Financial Daily from THE HINDU group of publications
Thursday, Dec 15, 2005
Climate & Weather
Industry & Economy - Climate & Weather
`Low' in southeast Bay set to intensify
Thiruvananthapuram , Dec. 14
THE trough of low pressure enveloping the migrant easterly wave has overnight concentrated into a conventional `low' and lay over South Andaman Sea and adjoining southeast Bay of Bengal at 2.30 p.m. on Wednesday.
The system has a large area of organised deep convective clouds around it and has been travelling fast westwards, covering 400 km during the last 24 hours, said Dr Akhilesh Gupta of the National Centre for Medium Range Weather Forecasting (NCMRWF).
Model predictions suggest that it is set to intensify after riding over the significantly warm waters of south and adjoining southwest Bay (around the 90E longitude).
The eminently suitable environs will help it sustain the intensity level within the confines of the pre-existing shear zone of monsoon turbulence.
Dr Gupta told Business Line that, given the limitations in which an easterly wave operated, the Bay system is not expected to intensify beyond the status of a well-marked `low'. Model prediction suggests that it may move in a westward direction towards the Tamil Nadu coast over the next two-three days.
It may cause scattered to fairly widespread rains in Tamil Nadu, Pondicherry and Kerala on Friday and Saturday in line with the predictions already made.
But what is probably prompting second thoughts is the fact that the system has lately tended to shift from a purely westerly movement to being slightly west-northwest, much in the lines of a depression/cyclone.
Such a movement would enable it to feed on the favourable warming anomaly to grow further and head northwest to make a landfall somewhere on the north Tamil Nadu/south coastal Andhra Pradesh coast.
But this is something that needs to be confirmed after closely watching the progression of the system in combination with the fluctuating dynamics of the immediate atmosphere within which it moved, Dr Gupta said.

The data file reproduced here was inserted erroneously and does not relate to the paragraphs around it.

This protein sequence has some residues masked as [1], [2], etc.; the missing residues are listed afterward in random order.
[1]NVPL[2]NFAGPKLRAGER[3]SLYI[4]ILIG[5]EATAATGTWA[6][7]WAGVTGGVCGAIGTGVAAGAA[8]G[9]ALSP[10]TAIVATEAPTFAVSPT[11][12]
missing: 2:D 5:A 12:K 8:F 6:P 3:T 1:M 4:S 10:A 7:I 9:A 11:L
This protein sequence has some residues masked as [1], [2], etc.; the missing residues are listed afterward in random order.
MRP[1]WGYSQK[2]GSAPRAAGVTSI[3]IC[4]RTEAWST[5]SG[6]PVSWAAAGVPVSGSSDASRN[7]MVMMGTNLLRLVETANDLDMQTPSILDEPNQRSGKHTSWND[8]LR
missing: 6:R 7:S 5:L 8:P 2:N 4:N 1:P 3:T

In another interesting piece of information, Dr Gupta quoted from exclusive data made available by Australia's Bureau of Meteorology Research Centre (BMRC) that predicted the formation of a tropical storm (possibly cyclone) in the Indian Ocean, which is seen impacting the peninsular coast between December 21 and 23. Dr Paul Roudy of the BMRC had earlier successfully predicted the formation of the two storms, `Baaz' and `Fanoos' in the Bay of Bengal.
Supporting the BMRC prediction is the forecast from the UK Met Office that a weak tropical storm taking shape around Bandung in Indonesia may travel the distance to reach the southeast Bay of Bengal as a weakened storm.
This could well re-emerge to set up what Dr Roudy says will be the next active cyclonic circulation in the region.
Meanwhile, the upper air cyclonic circulation over Lakshadweep and adjoining southeast Arabian Sea (`Fanoos' remnant) has become less marked.
In its forecast for the next two-three days, the NCMRWF said fairly widespread rains are expected over Andaman and Nicobar Islands, while it will be scattered in Kerala, Lakshadweep, Tamil Nadu and Pondicherry.
Isolated rains are also expected over Rayalaseema, south coastal Andhra Pradesh and south interior Karnataka.
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